though time had hiccuped, and paused just enough to
make the moment memorable. But on the negative
side, the Veronica station was not successful.
Veronica's veil revealed the face of the Savior
before she reached Him. This was followed by the
second fall -- with one more to go. Some of us,
unfamiliar with the fall count, wondered if Hughie
was weakening and might not make it to the end, but
the encounter with the women of Jerusalem seemed to
spur him on.
Our Golgotha is the bus stop at the top of the hill
on Westwood Avenue. From there the multitude can
look out over the pitiful vista of Westlake
Village. It is no Oberammergau, and similar to the
town of Jerusalem only in that the hill is low, the
town is run down, and the citizens are poor. There
are probably other towns worthier to play the
Two other crosses are already up on the hill. They
are symbolic, not large enough upon which to
crucify a man. On the other hand, the fiberglass
Cross that Hughie has dragged all the way from Our
Lady of Perpetual Devotion seems unnecessarily
large. If it were it made of wood, three or four
men would have been required to carry it there.
Hughie is tied to the cross, not nailed, and there
is a small platform at its base for him to stand
After the descent, the cross will stand there on
the crest of the hill until Sunday morning.
Strangers driving through Westlake Village will
pause and wonder what it's doing there. After the
solemn ceremony of the Friday night Passion, the
Cross is all that's left. The Buffalini centurion
brothers (now out of uniform) are back in the
Hollow Leg Saloon, and Christ himself, in the
person of Hughie Webster, is on twenty four hour
emergency call for the Long Island Lighting
Company. The Cross will stand alone as it must have
stood on that hill called Golgotha two thousand
years ago after they took Him down. After church on
Sunday it will be dismantled and put away until
The procession has left many of us in a meditative
state of mind. We have done all we can do, but we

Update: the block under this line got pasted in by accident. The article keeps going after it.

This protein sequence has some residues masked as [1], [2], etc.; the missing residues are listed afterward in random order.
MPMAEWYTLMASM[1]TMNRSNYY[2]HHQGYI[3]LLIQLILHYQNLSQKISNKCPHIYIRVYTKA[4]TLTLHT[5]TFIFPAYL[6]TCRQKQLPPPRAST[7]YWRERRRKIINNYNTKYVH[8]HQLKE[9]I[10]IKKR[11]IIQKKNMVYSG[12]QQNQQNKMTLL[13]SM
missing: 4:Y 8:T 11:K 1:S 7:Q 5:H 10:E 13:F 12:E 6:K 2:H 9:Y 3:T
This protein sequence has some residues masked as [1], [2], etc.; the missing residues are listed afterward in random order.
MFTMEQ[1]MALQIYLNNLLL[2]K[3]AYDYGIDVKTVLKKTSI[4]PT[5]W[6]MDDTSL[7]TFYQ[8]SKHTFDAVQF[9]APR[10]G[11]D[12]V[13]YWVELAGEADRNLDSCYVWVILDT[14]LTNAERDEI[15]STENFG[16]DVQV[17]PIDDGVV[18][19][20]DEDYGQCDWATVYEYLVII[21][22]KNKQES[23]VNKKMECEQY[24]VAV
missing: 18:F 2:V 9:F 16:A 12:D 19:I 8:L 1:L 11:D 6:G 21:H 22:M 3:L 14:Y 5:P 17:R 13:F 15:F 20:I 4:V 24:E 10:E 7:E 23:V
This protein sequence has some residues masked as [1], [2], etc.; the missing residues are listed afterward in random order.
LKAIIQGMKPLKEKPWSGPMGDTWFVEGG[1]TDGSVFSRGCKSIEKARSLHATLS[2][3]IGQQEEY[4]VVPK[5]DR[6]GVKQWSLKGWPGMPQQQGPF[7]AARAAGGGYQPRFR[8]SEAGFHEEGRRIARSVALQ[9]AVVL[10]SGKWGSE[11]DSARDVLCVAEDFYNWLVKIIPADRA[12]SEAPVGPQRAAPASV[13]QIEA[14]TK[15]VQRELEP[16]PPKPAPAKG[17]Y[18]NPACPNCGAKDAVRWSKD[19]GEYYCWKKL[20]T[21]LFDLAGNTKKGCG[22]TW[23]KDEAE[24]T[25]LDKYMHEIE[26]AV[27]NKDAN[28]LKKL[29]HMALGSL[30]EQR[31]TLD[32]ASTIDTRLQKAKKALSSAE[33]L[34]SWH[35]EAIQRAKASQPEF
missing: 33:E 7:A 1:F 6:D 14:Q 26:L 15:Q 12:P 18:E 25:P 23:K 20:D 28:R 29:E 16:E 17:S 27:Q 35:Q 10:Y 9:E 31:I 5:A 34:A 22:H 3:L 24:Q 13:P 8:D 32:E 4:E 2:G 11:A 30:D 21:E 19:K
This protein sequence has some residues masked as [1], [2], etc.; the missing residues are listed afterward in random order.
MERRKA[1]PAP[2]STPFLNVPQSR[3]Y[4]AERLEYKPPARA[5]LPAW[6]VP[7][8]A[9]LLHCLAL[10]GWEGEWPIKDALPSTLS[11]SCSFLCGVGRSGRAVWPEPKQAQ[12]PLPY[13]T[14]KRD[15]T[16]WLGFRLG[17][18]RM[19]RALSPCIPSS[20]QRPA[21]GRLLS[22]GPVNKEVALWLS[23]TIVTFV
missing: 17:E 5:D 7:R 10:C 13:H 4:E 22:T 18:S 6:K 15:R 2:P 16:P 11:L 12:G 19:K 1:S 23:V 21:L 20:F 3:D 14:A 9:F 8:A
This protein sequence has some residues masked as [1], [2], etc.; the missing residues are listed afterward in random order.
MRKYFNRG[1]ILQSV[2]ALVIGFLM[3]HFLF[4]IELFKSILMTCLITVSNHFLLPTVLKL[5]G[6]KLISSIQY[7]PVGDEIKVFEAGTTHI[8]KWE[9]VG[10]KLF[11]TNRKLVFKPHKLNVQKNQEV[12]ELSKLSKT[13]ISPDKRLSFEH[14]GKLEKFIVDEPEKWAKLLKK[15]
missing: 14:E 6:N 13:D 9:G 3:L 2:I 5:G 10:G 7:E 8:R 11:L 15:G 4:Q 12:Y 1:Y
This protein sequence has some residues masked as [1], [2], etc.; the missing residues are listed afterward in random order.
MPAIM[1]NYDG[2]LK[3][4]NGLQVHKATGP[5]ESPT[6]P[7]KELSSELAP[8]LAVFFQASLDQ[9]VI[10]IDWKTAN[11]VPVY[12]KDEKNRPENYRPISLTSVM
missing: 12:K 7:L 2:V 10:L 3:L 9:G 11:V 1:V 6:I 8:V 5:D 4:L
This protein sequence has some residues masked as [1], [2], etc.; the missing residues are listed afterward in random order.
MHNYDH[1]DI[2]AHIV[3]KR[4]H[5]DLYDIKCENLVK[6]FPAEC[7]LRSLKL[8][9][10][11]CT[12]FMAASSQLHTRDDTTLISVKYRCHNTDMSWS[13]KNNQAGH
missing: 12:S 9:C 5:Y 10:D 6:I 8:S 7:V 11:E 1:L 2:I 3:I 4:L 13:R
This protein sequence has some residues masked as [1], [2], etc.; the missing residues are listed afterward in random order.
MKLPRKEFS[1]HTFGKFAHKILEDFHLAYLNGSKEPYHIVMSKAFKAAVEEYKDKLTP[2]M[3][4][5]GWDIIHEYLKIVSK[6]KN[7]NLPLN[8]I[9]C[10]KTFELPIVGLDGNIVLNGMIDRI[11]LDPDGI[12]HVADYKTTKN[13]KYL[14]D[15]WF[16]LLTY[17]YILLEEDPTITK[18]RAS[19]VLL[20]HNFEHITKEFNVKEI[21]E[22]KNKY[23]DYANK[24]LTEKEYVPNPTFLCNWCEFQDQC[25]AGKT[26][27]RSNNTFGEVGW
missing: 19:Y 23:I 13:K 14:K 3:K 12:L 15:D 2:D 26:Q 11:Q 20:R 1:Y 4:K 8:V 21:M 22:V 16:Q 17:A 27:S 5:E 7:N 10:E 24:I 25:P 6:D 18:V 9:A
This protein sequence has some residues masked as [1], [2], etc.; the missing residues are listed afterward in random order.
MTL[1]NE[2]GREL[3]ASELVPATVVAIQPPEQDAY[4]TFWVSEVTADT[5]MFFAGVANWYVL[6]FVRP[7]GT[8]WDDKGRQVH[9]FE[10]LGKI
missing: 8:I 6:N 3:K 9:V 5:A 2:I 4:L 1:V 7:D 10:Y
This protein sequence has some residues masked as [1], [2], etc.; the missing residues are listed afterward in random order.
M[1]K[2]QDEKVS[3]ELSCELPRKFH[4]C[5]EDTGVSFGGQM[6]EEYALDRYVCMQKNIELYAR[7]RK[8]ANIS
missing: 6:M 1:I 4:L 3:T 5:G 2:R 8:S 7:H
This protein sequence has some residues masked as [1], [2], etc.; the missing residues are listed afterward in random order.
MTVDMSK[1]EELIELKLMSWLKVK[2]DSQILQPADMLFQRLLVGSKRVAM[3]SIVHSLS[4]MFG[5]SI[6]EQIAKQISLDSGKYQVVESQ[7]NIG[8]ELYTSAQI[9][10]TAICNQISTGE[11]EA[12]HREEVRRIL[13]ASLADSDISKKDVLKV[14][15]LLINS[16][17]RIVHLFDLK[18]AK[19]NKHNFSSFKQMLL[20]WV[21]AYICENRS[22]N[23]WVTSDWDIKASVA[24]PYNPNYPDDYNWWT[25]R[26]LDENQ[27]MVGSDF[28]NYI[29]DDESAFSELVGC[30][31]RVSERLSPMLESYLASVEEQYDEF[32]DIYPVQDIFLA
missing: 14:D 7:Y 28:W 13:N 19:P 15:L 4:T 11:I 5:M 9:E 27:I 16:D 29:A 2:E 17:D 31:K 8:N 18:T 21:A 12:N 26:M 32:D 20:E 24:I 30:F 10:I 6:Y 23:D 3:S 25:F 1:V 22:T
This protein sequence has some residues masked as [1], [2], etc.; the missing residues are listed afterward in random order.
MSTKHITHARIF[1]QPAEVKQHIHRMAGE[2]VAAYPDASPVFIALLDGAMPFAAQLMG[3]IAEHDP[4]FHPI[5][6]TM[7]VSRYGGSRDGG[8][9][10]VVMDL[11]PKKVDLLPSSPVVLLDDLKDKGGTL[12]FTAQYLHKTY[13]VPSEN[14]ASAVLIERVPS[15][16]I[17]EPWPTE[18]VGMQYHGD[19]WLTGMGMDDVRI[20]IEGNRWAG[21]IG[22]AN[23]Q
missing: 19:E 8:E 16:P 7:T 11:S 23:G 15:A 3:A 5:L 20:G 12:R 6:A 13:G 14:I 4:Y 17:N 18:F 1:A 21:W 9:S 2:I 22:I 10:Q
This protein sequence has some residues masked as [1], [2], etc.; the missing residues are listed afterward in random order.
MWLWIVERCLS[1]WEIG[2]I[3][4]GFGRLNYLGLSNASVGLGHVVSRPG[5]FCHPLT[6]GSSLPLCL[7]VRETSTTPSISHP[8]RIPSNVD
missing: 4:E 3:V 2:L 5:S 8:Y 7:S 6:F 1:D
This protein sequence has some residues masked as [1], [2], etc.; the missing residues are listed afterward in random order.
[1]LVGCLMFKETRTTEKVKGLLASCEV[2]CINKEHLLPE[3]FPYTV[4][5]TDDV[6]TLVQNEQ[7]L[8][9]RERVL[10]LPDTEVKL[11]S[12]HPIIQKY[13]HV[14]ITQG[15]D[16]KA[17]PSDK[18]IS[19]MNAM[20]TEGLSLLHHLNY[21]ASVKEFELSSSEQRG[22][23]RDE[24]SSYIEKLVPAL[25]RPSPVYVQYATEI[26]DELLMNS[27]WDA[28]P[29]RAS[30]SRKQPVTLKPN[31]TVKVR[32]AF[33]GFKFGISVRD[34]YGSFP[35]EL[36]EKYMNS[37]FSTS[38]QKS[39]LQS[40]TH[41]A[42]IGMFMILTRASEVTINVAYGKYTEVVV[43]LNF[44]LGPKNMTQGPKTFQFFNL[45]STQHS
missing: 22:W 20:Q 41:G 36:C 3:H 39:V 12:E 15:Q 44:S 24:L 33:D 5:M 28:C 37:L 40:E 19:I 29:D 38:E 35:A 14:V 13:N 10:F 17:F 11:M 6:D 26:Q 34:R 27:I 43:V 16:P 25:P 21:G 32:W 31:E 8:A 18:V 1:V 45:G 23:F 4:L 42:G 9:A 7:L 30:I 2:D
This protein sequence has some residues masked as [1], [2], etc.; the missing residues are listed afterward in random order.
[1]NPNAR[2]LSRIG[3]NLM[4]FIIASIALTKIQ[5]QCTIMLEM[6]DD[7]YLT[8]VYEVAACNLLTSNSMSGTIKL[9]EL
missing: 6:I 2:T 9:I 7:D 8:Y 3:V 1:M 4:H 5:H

are honest enough to admit that our efforts to
recreate the Passion has diminished it somewhat.
There's no one to blame -- it's just that a great
Passion is not so easy to reproduce. Our meager
efforts only serve to remind us how miraculous a
night it must have been.
It's not Hughie's fault either. Most of us know him
well. He is a likable man, rarely intemperate, and
faithful to his wife and children. But he's not a
Christ-like figure. He is black haired and balding
-- he has a rose tattoo on his left biceps. He wore
black Nikes during the procession and only took
them off when he arrived at the foot of the cross.
But to be fair, none of us knew Christ at all. What
sort of man was He? There are three plaster statues
of Him at Our Lady; two with blond hair and one
with brown. Two with black eyes and one with blue.
There will always be racial and ethnic preferences
in man's concept of the Almighty. We can't fault
Todd and Mark for shouting at the traffic either
.... they got our Savior safely across Railroad
Avenue at the height of the evening rush hour.
The miracle of the Resurrection remains a mystery
to the good people of Westlake Village, and now
that it's over the mystery is deeper than it was
before. It was a place far, far away and a time
long, long ago.
Forgive us, O Lord; we do as much as we can with
the little we have.